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Since 1973, American Carolina Insurance has provided personal insurance services to businesses and individuals. Our staff is friendly, knowledgeable, experienced and dedicated to our clients. We consider ourselves your advocate, and use our knowledge and broad... more.
The Jan. 30 edition of "Green Radio Bistro" featured a unique type of energy-efficient lighting that's manufactured in Penrose, N.C. Co-host Dee Eggers, an environmental-studies professor at UNCA, interviewed Greg Sedgwick and Steve McNabb of American Carolina, which manufactures electronic high-intensity-discharge lights that use up to 65 percent less energy than conventional HID lighting.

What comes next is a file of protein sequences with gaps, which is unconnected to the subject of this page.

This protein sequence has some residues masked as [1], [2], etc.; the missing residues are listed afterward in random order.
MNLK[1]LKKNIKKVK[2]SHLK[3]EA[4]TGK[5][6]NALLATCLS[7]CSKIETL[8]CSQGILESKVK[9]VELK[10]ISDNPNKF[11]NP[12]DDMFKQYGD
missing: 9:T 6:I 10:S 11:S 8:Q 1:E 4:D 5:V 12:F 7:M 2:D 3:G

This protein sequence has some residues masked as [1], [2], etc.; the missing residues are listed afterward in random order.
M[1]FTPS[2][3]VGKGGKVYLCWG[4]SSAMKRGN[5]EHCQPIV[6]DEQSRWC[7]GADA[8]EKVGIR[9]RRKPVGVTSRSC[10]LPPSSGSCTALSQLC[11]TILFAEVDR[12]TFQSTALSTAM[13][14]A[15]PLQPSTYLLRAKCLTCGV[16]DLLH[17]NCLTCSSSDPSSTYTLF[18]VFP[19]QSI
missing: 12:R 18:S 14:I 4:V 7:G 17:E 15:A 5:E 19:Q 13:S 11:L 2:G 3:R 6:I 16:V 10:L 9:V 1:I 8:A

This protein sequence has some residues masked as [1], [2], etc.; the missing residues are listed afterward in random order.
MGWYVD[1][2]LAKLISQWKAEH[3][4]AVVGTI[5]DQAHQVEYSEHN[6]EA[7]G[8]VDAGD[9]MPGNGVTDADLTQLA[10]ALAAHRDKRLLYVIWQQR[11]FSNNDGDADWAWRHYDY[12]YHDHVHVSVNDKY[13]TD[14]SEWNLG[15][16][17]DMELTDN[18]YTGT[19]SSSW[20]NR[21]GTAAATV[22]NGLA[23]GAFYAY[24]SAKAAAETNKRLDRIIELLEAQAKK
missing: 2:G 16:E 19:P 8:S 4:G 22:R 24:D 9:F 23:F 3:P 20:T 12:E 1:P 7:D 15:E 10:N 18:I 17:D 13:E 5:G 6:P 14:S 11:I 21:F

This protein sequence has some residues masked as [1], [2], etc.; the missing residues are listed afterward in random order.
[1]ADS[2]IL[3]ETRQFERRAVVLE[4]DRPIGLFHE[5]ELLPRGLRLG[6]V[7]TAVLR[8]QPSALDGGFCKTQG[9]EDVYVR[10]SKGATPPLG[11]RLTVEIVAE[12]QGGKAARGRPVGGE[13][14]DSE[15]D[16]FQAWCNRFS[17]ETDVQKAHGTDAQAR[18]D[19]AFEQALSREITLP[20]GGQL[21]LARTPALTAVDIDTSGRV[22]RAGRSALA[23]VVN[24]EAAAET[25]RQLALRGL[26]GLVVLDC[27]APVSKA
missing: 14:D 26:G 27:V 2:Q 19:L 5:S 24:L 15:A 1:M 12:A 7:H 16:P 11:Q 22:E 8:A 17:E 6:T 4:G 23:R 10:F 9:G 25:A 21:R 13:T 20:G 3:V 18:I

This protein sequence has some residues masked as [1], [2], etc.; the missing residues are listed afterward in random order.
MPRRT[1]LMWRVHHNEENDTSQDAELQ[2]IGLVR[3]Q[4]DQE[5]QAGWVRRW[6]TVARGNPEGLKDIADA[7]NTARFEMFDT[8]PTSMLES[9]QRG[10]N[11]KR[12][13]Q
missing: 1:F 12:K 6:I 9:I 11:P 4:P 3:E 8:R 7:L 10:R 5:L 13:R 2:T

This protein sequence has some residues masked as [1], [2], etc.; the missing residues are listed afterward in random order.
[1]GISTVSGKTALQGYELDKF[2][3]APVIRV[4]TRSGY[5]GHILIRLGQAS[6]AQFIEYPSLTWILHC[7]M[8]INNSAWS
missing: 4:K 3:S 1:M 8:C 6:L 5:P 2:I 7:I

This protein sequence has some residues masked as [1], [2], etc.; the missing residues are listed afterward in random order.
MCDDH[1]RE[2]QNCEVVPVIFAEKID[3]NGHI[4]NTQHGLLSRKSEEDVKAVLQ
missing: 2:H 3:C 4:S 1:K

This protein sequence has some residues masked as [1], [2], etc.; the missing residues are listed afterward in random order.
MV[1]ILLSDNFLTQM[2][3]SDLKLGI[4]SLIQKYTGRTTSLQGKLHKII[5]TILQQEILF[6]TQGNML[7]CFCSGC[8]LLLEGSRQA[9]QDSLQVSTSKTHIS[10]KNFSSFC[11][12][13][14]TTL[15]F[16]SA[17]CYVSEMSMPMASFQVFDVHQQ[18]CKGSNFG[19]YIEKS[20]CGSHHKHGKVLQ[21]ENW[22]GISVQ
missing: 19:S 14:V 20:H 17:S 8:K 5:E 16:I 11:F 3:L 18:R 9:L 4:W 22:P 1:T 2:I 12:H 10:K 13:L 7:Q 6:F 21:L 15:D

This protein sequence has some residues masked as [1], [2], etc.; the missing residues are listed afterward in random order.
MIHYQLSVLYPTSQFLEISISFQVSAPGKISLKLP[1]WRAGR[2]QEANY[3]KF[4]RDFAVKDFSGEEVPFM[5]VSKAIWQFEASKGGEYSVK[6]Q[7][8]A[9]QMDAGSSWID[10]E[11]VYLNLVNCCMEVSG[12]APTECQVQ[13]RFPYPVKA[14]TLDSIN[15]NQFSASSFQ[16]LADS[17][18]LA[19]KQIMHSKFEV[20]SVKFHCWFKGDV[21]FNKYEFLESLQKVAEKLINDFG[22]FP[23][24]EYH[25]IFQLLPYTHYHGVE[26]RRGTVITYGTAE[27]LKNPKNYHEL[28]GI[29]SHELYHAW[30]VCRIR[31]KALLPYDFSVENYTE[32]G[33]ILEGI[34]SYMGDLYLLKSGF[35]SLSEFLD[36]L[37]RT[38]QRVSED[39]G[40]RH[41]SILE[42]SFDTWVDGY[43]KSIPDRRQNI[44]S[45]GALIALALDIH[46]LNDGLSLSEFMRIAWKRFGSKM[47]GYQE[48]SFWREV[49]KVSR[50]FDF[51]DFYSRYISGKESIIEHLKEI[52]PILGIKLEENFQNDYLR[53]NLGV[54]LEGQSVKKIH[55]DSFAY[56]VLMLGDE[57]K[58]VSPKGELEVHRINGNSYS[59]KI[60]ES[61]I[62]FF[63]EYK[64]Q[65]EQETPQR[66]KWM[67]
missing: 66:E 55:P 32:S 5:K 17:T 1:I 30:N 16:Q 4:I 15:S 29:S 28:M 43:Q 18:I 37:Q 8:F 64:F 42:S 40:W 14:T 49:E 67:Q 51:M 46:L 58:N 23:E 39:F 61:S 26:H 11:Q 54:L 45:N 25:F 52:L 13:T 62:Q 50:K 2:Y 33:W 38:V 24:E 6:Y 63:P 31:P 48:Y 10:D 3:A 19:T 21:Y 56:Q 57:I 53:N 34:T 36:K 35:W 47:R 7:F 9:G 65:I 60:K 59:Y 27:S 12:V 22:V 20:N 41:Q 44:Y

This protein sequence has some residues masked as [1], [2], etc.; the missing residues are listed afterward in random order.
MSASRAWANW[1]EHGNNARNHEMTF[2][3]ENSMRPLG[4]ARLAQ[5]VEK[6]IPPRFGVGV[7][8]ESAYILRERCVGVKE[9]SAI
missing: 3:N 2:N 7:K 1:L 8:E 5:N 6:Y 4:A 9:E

Armed with a U.S. Department of Energy grant of $420,000 awarded last year through Oak Ridge National Laboratory and Western Carolina University, American Carolina Stamping began working on a prototype of the product six months ago, said Steve McNabb, president of American Carolina Stamping.A dehumidifier heats the water, allowing the consumer to run a dehumidifier and water heater for 30 percent less, saving on utility bills, he said. McNabb said he was pleased with the Energy Department's positive response. "I would say we've got a 90 to 95 percent chance of getting this and our other project going," he said."If this and our plans for energy efficient lights come through, we will probably need to hire an additional 60 to 80 employees within 90 days." American Carolina Stamping employs 14 people, he said. The government contract marks a stark turnaround for McNabb, who has waged a long battle with the Environmental Protection Agency after the EPA's investigation unit raided his plant in January 1999. Officers were acting on tips that the plant was improperly disposing hazardous waste, including a hexane-based solvent, commercially sold as Zep. McNabb won support from local legislators in Congress and in the state General Assembly. McNabb said earlier this month he plans to sue EPA criminal investigators for at least $10 million over the four-year investigation, which turned up no wrongdoing.During the investigation his company could not pursue government contracts, he said, costing him thousands of dollars.He plans to sue the EPA for lost business, attorneys' fees and other damages. McNabb said he felt vindicated by the company's success with federal energy representatives at Tuesday's fair. "This is payback for all that," he said, referring to the EPA investigation. The company has already received blueprints for a new energy efficient electronic ballast that works with all lighting, McNabb said.The lights are programmable so they don't all come on at the same time and are 40 to 50 percent more efficient than standard lights. American Carolina Stamping, which is between U.S. 64 and Old Hendersonville Highway, will be the manufacturing representative for Aurora Lighting of Knoxville, Tenn.The company has already sent engineering prints for the product to the Penrose business, McNabb said, with a production request of one million units per month. McNabb credited the partnership of Western Carolina University and A-B Tech along with his company for Tuesday's success. "We're on a roll," McNabb said.